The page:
There are real supply and demand dynamics in the Gold market. However, the current price isn’t low enough to stoke jewelry demand yet:

“I’m not hearing a lot of anecdotal things that people have come in and say, ‘Oh, we noticed the price of gold has dropped $300 an ounce or we’re in here to buy things.'” ($CSH)

The average person was taking advantage of high prices to unload gold rather than buy more:

“I think we went through 2000 — and late ’10 and 2011, early 2012, where, if you look at our business, and I think it existed throughout the country, people were unloading a lot of excess gold. And I think that game is over, to a large degree” ($CSH)


Even if you think that rates wont rise until 2015 or 2016, its time to get ready now:

“We do have a view on when rates start to rise…the current forecast would be late ’15, early ’16 But to be in the right position at that time, you would want to shorten duration from where it is today and you want to build up your float balances such that you have lots of flexibility to manage through a rising rate environment and take advantage and build your earning power at that point.” ($AMTD)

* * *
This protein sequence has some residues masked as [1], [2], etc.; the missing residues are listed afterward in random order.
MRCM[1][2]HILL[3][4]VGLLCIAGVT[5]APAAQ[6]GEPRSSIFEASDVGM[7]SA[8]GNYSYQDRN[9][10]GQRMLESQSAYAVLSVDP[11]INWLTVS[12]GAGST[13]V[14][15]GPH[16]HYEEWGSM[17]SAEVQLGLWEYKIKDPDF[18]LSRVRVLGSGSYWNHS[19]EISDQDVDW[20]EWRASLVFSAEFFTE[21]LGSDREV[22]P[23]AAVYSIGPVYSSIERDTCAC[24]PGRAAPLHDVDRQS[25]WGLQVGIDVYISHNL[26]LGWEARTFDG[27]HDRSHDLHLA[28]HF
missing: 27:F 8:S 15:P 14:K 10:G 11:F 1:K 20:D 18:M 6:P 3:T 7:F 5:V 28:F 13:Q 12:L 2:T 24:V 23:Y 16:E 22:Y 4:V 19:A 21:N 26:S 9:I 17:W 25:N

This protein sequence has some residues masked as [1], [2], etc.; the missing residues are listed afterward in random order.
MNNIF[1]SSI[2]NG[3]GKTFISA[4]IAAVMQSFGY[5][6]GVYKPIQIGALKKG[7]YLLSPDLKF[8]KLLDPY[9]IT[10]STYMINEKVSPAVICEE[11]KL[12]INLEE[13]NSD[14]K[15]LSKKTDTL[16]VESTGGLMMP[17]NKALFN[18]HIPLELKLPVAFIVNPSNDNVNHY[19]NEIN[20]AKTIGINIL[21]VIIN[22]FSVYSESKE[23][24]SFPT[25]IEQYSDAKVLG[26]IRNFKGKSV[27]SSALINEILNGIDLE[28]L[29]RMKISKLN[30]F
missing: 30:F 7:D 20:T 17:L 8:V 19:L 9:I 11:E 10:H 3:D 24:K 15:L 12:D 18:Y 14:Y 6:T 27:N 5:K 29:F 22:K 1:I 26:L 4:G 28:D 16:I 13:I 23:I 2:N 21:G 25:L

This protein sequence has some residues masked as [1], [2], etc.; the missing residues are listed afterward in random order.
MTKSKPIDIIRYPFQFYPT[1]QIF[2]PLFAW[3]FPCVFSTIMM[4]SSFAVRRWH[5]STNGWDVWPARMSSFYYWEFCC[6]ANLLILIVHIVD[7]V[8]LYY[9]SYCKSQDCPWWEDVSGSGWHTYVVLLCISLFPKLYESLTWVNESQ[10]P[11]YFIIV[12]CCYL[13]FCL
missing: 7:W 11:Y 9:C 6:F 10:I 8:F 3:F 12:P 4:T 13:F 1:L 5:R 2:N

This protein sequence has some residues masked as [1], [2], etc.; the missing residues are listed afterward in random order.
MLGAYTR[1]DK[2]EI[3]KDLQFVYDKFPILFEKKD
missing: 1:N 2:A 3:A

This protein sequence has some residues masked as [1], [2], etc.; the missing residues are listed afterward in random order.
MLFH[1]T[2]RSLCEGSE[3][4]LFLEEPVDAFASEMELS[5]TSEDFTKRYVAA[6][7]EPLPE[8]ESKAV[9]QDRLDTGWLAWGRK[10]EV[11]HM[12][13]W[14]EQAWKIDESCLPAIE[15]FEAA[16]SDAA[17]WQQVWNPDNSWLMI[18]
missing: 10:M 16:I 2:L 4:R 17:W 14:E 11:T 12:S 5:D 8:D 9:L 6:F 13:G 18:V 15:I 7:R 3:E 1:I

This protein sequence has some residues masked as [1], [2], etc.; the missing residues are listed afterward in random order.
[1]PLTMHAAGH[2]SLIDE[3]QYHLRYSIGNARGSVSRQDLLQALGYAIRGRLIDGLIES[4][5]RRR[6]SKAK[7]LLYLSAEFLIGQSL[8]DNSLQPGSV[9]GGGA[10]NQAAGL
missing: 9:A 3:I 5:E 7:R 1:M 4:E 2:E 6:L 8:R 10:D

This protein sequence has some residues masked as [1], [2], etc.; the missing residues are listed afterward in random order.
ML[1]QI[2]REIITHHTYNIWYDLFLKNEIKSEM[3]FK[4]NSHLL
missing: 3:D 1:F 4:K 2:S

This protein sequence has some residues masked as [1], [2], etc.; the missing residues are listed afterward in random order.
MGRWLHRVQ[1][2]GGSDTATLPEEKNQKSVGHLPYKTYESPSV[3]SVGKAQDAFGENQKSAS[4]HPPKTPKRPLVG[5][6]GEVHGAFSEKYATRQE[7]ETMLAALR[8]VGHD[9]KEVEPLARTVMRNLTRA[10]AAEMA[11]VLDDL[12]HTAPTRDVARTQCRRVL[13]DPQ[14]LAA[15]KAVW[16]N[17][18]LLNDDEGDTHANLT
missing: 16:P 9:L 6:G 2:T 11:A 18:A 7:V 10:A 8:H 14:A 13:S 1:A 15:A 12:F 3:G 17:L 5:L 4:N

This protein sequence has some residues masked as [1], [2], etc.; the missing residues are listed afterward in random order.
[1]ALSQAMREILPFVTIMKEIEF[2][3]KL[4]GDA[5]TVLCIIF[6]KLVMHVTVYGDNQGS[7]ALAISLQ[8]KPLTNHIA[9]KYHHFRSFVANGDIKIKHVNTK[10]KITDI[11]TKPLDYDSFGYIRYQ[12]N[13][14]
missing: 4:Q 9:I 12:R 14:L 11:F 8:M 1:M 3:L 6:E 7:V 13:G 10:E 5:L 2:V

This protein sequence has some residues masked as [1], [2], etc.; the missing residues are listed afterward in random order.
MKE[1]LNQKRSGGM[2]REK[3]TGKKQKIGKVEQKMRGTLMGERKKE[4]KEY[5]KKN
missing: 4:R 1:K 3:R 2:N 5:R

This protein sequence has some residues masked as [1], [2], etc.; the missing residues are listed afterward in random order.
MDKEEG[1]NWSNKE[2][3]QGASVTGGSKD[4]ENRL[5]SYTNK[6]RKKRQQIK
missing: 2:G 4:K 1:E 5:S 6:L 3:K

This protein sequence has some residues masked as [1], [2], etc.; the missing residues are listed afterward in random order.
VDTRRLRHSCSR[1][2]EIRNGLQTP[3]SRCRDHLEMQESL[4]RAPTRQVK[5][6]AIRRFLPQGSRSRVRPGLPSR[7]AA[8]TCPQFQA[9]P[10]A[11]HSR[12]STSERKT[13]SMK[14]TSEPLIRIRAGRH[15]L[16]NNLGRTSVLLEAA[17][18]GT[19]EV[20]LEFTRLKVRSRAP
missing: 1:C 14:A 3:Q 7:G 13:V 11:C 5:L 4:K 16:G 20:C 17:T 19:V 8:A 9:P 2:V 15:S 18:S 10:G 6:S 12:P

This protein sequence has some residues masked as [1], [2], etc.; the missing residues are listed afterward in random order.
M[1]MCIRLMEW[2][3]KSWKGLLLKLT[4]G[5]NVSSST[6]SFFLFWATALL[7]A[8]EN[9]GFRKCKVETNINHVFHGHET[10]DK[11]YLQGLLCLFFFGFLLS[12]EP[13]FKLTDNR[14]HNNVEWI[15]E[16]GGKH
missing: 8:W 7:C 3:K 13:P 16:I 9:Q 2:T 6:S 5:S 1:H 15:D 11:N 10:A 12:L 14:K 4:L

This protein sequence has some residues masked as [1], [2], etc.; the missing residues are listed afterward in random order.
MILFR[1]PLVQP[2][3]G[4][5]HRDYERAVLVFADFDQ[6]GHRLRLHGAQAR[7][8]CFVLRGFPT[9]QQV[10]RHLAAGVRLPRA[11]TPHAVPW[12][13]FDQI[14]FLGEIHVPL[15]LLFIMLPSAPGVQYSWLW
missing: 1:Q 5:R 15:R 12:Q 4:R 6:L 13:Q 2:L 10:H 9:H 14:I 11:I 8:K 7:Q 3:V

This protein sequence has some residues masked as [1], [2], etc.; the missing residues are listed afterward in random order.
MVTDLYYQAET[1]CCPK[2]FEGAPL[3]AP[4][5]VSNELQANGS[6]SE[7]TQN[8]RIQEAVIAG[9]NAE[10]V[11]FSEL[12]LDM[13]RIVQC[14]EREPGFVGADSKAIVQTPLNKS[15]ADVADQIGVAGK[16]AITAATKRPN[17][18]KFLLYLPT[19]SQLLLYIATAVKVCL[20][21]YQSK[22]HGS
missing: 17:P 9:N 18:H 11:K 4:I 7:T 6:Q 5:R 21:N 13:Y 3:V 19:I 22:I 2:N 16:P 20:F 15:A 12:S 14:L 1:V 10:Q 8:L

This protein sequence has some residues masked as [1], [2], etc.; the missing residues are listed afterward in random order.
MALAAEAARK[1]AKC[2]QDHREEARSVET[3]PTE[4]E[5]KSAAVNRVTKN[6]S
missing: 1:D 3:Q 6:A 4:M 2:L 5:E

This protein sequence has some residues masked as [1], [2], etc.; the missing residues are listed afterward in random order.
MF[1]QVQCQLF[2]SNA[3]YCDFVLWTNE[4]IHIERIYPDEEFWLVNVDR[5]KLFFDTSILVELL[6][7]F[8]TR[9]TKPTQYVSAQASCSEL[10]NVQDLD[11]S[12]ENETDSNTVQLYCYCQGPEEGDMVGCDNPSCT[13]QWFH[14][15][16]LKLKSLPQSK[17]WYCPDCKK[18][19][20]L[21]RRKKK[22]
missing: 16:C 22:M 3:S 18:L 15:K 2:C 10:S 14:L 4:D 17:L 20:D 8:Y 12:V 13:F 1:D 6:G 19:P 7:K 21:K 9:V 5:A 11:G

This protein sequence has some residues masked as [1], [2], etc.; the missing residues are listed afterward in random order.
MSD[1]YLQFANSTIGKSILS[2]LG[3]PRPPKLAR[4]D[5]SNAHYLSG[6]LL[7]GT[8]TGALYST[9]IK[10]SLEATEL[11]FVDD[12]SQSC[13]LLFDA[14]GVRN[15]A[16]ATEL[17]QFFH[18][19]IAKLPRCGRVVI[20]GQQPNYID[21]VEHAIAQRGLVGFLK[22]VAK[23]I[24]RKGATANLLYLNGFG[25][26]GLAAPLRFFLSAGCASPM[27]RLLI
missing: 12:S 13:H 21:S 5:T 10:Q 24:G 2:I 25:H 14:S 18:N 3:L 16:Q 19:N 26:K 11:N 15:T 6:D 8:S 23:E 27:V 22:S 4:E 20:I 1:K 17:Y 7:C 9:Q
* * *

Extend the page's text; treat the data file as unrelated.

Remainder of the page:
Zions Bancorp sees rational pricing except where the big guys are playing. (Is this a sign of irrationality or advantage of low cost of capital?)

“The pricing on smaller loans, although down in the last 6 months, has been much more stable than the pricing of larger credits…We have missed out on a number of larger deals because we won’t match the pricing that some of the bigger banks are throwing out there on those deals.” ($ZION)

Five years later, markets still aren’t liquid enough for the most toxic securities from the crisis:

“I don’t think the market is liquid enough yet that we’re likely to sell material amounts [of our Trust preferred CDOs] unless we see further improvement.” ($ZION)

Small and Mid sized banks continue to pare their CRE portfolios. Headwind to prices?: